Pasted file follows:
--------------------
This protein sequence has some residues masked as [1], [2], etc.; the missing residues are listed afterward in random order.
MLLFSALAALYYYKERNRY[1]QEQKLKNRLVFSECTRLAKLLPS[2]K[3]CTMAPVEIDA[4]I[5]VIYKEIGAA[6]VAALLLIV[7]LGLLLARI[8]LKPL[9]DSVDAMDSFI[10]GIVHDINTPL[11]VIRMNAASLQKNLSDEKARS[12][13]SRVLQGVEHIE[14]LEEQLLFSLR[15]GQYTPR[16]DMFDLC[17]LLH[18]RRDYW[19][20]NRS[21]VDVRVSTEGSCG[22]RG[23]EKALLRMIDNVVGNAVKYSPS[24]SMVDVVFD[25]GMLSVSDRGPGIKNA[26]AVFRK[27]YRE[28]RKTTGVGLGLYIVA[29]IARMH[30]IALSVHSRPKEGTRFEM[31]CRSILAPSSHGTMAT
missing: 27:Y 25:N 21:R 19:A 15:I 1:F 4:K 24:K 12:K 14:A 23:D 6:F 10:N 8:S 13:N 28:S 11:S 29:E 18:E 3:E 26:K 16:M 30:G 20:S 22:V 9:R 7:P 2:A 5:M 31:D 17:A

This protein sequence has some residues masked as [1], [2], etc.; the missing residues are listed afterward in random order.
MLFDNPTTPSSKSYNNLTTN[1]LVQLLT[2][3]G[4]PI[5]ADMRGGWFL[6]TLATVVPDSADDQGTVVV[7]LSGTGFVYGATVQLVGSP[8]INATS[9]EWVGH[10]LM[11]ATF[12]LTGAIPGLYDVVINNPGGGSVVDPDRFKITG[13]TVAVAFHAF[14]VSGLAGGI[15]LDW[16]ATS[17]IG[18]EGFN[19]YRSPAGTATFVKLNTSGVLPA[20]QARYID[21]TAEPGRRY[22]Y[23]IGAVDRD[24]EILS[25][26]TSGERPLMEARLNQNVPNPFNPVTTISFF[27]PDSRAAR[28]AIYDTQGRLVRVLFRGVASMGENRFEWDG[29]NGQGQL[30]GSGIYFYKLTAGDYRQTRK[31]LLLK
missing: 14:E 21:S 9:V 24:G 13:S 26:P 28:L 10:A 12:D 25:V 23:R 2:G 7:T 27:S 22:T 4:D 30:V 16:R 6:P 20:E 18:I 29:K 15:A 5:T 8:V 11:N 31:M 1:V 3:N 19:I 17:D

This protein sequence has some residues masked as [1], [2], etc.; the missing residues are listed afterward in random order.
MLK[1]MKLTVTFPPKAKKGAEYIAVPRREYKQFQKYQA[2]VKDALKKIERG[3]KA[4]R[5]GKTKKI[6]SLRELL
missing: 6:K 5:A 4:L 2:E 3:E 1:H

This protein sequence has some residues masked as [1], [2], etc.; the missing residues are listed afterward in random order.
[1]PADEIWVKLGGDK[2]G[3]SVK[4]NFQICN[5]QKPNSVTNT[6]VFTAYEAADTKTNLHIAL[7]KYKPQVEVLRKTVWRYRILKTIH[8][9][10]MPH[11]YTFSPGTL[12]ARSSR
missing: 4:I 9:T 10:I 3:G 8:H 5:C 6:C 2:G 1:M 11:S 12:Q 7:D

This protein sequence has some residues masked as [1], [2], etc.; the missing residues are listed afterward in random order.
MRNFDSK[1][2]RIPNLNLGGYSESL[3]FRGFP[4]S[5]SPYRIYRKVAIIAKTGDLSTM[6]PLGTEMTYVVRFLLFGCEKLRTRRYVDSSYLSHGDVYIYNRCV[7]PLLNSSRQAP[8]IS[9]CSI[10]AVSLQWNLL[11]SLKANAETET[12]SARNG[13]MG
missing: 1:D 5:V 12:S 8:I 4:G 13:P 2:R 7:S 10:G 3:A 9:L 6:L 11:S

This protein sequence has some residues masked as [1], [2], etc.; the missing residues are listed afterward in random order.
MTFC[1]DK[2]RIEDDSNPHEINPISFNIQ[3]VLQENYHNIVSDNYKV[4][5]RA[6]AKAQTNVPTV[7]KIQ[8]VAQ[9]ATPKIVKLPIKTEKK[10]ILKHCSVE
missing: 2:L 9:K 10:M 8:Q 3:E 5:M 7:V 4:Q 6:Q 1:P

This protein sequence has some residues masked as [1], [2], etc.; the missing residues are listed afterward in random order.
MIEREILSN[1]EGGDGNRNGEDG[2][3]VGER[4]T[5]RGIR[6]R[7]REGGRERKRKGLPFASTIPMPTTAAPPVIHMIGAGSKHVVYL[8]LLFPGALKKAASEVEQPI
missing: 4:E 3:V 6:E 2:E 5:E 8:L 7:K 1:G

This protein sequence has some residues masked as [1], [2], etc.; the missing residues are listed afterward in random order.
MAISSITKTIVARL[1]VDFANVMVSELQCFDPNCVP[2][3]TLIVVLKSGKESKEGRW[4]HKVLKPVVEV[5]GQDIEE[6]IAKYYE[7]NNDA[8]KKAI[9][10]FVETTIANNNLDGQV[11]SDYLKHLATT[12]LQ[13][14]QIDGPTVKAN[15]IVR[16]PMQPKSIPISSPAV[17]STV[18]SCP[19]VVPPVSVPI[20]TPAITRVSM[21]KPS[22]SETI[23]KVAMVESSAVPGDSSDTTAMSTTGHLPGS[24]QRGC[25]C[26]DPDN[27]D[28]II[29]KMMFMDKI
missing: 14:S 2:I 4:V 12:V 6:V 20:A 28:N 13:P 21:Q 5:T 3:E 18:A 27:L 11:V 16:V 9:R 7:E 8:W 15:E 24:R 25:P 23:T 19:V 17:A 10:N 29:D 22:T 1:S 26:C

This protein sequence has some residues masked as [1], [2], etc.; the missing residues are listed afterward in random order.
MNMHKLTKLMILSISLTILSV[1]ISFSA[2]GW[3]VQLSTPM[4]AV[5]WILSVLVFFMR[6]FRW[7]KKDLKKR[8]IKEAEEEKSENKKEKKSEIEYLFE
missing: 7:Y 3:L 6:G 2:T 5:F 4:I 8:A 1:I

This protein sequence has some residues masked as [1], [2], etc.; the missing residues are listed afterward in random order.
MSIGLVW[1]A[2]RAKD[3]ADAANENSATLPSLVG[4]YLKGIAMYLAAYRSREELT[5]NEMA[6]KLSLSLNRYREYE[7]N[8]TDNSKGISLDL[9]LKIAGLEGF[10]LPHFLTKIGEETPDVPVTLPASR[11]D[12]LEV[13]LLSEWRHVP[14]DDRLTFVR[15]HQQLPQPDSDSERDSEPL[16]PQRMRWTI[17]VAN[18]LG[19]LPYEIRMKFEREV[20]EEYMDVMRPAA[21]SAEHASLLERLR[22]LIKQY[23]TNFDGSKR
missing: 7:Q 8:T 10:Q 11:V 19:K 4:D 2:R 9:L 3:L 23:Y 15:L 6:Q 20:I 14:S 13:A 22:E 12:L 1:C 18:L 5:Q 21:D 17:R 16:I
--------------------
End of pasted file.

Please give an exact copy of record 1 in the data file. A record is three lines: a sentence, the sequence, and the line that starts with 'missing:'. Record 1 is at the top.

This protein sequence has some residues masked as [1], [2], etc.; the missing residues are listed afterward in random order.
MLLFSALAALYYYKERNRY[1]QEQKLKNRLVFSECTRLAKLLPS[2]K[3]CTMAPVEIDA[4]I[5]VIYKEIGAA[6]VAALLLIV[7]LGLLLARI[8]LKPL[9]DSVDAMDSFI[10]GIVHDINTPL[11]VIRMNAASLQKNLSDEKARS[12][13]SRVLQGVEHIE[14]LEEQLLFSLR[15]GQYTPR[16]DMFDLC[17]LLH[18]RRDYW[19][20]NRS[21]VDVRVSTEGSCG[22]RG[23]EKALLRMIDNVVGNAVKYSPS[24]SMVDVVFD[25]GMLSVSDRGPGIKNA[26]AVFRK[27]YRE[28]RKTTGVGLGLYIVA[29]IARMH[30]IALSVHSRPKEGTRFEM[31]CRSILAPSSHGTMAT
missing: 27:Y 25:N 21:R 19:A 15:I 1:F 4:K 24:K 12:K 14:A 23:D 6:F 10:N 8:S 13:N 28:S 11:S 29:E 18:E 3:E 26:K 16:M 30:G 20:S 22:V 9:R 7:P 2:A 5:M 31:D 17:A